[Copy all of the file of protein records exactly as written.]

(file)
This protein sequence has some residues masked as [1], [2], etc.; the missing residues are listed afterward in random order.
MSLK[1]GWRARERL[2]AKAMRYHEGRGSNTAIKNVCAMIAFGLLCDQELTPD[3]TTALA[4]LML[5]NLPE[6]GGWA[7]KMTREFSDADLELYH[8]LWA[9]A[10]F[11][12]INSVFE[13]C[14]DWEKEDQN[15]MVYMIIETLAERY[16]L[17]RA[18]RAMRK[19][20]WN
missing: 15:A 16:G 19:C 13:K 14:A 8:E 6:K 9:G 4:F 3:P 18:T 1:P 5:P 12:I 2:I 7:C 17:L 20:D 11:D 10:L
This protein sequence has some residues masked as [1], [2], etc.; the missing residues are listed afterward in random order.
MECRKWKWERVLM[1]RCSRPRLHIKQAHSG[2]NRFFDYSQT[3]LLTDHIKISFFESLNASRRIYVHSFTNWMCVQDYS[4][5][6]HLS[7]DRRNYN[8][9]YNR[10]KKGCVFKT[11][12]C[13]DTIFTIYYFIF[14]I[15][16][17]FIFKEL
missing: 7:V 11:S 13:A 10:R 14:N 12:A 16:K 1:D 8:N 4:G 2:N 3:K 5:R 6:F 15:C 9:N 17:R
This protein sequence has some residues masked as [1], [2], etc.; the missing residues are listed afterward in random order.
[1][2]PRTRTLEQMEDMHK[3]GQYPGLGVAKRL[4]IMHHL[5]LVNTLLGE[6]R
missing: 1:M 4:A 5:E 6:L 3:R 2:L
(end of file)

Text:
This protein sequence has some residues masked as [1], [2], etc.; the missing residues are listed afterward in random order.
MSLK[1]GWRARERL[2]AKAMRYHEGRGSNTAIKNVCAMIAFGLLCDQELTPD[3]TTALA[4]LML[5]NLPE[6]GGWA[7]KMTREFSDADLELYH[8]LWA[9]A[10]F[11][12]INSVFE[13]C[14]DWEKEDQN[15]MVYMIIETLAERY[16]L[17]RA[18]RAMRK[19][20]WN
missing: 15:A 16:G 19:C 13:K 14:A 8:E 6:K 9:G 4:F 3:P 18:T 1:P 5:P 12:I 2:I 7:C 17:L 20:D 11:D 10:L
This protein sequence has some residues masked as [1], [2], etc.; the missing residues are listed afterward in random order.
MECRKWKWERVLM[1]RCSRPRLHIKQAHSG[2]NRFFDYSQT[3]LLTDHIKISFFESLNASRRIYVHSFTNWMCVQDYS[4][5][6]HLS[7]DRRNYN[8][9]YNR[10]KKGCVFKT[11][12]C[13]DTIFTIYYFIF[14]I[15][16][17]FIFKEL
missing: 7:V 11:S 13:A 10:R 14:N 12:A 16:K 1:D 8:N 4:G 2:N 3:K 5:R 6:F 15:C 9:N 17:R
This protein sequence has some residues masked as [1], [2], etc.; the missing residues are listed afterward in random order.
[1][2]PRTRTLEQMEDMHK[3]GQYPGLGVAKRL[4]IMHHL[5]LVNTLLGE[6]R
missing: 1:M 4:A 5:E 6:L 3:R 2:L